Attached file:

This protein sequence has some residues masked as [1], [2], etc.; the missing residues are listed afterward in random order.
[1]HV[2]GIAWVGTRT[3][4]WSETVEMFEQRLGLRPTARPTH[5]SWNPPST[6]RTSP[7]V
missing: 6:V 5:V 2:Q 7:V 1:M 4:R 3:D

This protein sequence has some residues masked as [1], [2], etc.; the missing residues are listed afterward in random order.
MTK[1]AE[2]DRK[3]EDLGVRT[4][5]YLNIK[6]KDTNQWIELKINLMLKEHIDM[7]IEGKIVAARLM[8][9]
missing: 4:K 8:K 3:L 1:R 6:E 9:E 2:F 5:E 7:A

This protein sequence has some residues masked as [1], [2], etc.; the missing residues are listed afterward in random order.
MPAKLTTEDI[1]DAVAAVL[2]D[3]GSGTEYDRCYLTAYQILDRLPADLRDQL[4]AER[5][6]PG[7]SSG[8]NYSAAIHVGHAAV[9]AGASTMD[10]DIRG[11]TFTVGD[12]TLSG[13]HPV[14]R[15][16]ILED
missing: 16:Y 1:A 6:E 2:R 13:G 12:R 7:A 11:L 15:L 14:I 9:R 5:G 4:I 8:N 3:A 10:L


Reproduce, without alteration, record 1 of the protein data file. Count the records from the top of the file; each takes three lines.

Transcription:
This protein sequence has some residues masked as [1], [2], etc.; the missing residues are listed afterward in random order.
[1]HV[2]GIAWVGTRT[3][4]WSETVEMFEQRLGLRPTARPTH[5]SWNPPST[6]RTSP[7]V
missing: 6:V 5:V 2:Q 7:V 1:M 4:R 3:D